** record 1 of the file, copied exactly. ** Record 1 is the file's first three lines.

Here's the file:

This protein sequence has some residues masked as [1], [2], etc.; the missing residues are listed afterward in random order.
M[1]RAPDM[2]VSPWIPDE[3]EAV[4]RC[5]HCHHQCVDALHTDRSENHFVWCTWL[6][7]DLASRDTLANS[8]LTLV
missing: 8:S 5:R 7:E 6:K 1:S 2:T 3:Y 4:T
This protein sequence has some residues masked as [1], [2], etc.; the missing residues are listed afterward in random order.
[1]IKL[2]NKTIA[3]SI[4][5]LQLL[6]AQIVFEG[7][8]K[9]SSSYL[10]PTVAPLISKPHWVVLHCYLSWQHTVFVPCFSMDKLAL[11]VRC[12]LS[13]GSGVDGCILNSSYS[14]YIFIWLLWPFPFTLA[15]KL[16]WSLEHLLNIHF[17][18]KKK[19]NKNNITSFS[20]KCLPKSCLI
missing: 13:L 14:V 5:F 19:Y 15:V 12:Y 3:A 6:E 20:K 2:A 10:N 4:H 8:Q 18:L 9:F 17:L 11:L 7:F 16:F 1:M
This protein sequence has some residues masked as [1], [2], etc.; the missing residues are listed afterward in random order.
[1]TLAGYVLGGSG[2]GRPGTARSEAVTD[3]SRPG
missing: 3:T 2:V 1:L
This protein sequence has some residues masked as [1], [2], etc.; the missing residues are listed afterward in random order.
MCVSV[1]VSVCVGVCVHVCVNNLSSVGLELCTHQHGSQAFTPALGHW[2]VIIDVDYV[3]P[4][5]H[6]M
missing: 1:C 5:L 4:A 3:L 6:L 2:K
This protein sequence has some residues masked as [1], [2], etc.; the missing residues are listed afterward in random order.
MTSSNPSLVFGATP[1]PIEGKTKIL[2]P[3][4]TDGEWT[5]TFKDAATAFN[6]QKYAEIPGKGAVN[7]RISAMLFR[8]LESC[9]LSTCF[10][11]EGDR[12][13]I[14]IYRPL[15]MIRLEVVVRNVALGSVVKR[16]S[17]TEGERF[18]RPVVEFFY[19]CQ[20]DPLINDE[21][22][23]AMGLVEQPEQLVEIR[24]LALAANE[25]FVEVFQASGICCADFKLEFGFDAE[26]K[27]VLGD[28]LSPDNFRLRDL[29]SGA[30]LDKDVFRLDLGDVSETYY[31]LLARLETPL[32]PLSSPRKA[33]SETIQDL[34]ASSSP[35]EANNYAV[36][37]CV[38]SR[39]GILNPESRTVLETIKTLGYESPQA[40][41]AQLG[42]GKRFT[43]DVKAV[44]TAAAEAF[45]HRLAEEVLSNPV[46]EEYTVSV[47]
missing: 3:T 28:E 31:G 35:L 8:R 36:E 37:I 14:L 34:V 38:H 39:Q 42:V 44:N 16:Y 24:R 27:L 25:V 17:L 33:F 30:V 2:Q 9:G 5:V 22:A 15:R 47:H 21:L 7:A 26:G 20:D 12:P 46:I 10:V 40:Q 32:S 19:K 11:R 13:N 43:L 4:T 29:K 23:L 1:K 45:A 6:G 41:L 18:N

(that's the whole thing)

This protein sequence has some residues masked as [1], [2], etc.; the missing residues are listed afterward in random order.
M[1]RAPDM[2]VSPWIPDE[3]EAV[4]RC[5]HCHHQCVDALHTDRSENHFVWCTWL[6][7]DLASRDTLANS[8]LTLV
missing: 8:S 5:R 7:E 6:K 1:S 2:T 3:Y 4:T